Ryan and I have been fortunate to be influenced and mentored by some great coaches and athletes when it comes to the understanding of athletic development. There is no doubt that they have had a substantial impact on our abilities and coaching methodologies. Even with all the great mentors and book smarts, the lessons learned from being competitive athletes ourselves has had a significant impact on our coaching methodologies as well. From the point of view of an athlete, all that matters is wins and losses. At the end of the day, being an athlete is about developing your body’s potential for higher levels of performance. There are many coaches and many systems that currently exist which will have you believe their system is the only system. And they can be very good at it. With the amount of information that exists today in regards to developing strength, speed, power, etc., it’s not surprising why many trainers and coaches are doing their best to make the most “noise”. Noise may get you attention, but ensuring meaningful results is another story.
I find complete arrogance to exist when trainers or coaches speak in terms of absolute laws when it comes to specific systems or movements and their necessity for enhancing sport performance. For example, when one takes on the stance of broadly advocating movements such as Olympic lifts or powerlifting-based programs with a primary emphasis on the squat, bench press, and deadlift to develop strength-speed attributes of athletes, it must be examined very closely. There are many popular programs that exist today that can promise increased performance on a number of levels. It's all about selling a product. However, what escapes most is the fact that no element of an athletic development program should be carelessly added into the mix. You can't just randomly select a program based on it's popularity or how your buddy responded to it. You should not just add in something because someone told you to do so or you read it online.
What a lot of trainers, coaches, and athletes do not understand well enough is the impact movement has on the CNS. Movements such as the Olympic lifts, squat, bench press, and deadlift can all impose a significant amount of stress upon the central nervous system (CNS). The high CNS demand is generated from the necessity to execute these movements against maximal weights or submaximal weights at maximal velocity. The intent is to develop varying degrees of strength-speed qualities. It should be emphasized at this point that the typical athlete can adapt to only 2-3 CNS stressors at one time. Keep in mind, CNS stressors are not limited to physical training such as weightlifting, sprinting, jumping, etc. CNS stressors will also include practice, games, competitive events, and time devoted to sport-skill acquisition. These all come with a cost to the athlete’s CNS reserves. Understand that the athletes will take a significant beating from practice and competition. So any strength and conditioning work that is integrated into sport work will also draw heavily on the CNS. Trainers and coaches must accept the fact that they end up losing something in the weight room. But whether it is due to ego or fear of losing specific performance markers, there are many cases in which trainers or coaches may overly stress their athletes in the weight room, eventually leading to negative performance outcomes.
The importance is this: introducing movements, such as the Olympic lifts or variations of the powerlifts, while an athlete is focusing on more important tasks, such as developing sport skill, can come with negative consequences.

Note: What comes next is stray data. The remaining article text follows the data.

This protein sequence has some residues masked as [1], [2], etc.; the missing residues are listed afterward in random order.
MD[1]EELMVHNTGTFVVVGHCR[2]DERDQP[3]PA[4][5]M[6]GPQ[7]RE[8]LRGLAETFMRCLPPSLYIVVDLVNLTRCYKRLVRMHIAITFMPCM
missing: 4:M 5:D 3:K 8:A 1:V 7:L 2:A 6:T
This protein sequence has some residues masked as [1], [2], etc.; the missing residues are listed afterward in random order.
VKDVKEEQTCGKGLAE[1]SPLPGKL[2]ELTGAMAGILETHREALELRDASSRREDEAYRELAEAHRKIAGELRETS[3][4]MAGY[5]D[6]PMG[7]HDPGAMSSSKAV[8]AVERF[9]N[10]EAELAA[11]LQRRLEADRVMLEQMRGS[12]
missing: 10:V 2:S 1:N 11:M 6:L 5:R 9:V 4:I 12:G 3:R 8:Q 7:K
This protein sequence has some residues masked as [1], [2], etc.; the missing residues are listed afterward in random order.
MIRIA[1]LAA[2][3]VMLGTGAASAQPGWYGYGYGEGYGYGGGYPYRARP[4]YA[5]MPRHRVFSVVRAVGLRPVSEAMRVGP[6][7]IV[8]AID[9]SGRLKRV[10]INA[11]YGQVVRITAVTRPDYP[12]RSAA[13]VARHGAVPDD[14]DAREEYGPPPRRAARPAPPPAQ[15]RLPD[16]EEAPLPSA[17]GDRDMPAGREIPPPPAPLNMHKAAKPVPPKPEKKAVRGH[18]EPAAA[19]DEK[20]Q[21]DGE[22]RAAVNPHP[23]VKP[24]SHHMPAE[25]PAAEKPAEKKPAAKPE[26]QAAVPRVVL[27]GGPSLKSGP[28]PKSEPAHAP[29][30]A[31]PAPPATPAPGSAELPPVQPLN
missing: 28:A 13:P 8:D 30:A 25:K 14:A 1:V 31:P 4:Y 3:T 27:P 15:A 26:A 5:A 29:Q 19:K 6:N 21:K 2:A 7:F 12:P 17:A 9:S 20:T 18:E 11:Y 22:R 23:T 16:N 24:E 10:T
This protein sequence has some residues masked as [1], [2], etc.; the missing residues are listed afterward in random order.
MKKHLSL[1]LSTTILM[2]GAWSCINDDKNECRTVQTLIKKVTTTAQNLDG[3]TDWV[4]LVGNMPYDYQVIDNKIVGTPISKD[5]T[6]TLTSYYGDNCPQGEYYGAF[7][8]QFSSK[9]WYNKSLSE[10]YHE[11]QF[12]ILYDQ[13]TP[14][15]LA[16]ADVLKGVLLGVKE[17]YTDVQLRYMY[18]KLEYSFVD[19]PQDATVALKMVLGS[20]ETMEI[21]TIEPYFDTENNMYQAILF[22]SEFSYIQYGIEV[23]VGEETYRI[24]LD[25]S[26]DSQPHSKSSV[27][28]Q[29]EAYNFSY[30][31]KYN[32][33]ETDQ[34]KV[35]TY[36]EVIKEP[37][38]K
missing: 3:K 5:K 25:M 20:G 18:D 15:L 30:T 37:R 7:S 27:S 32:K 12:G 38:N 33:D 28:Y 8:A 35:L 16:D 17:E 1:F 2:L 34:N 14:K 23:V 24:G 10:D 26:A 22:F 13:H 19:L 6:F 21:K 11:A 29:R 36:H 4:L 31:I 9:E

Now don't get me wrong. The utilization of the Olympic lifts, squat, bench, and deadlift have been used by elite athletes around the world. They more than serve their purpose in developing qualities that power-speed athletes desire. However, they should not be applied without first understanding the context. Sure an athlete may become stronger in the squat, bench, or clean, but are they performing at new levels on the field? Is their new strength level transferring into improved acceleration, speed, or power outputs in competition? Has the process of achieving increased strength interfered with their sport performance all because it was poorly planned?
This is exactly why educating athletes on what they need to focus on at the appropriate times during the competitive calendar is such a huge part of the process at Gallagher Performance. Young athletes want to work hard, but they need direction. The same can be said for any of our training clients, regardless of their training goals. They are all willing to put in the work provided it pushes them towards their goals. We have no “system” to sell our athletes and clients on. We address their needs while providing them the understanding of the sensitivity of the process. This, in turn, creates a more educated, more independent individual who understands how to achieve their goals despite all the noise and nonsense that exists in the fitness industry.
Sure many of our posts and articles may not be the most "popular" or most "liked". We don't give away a lot of information like other popular sites. We don't have a popular ebook. We don't give out sample training programs that are easy to follow or apply because the context will vary for everyone. One person may apply it and see tremendous results, while another may see no significant improvements. Rather, we write with the goal to educate. When it comes to fitness-related writing, it is definitely more popular to give people "fish" rather than "teaching them how to fish". This could be considered a bad business model when you look at what is deemed as successful in the fitness industry. So if teaching people how to be more sustainable on their own is not popular, we can live with that.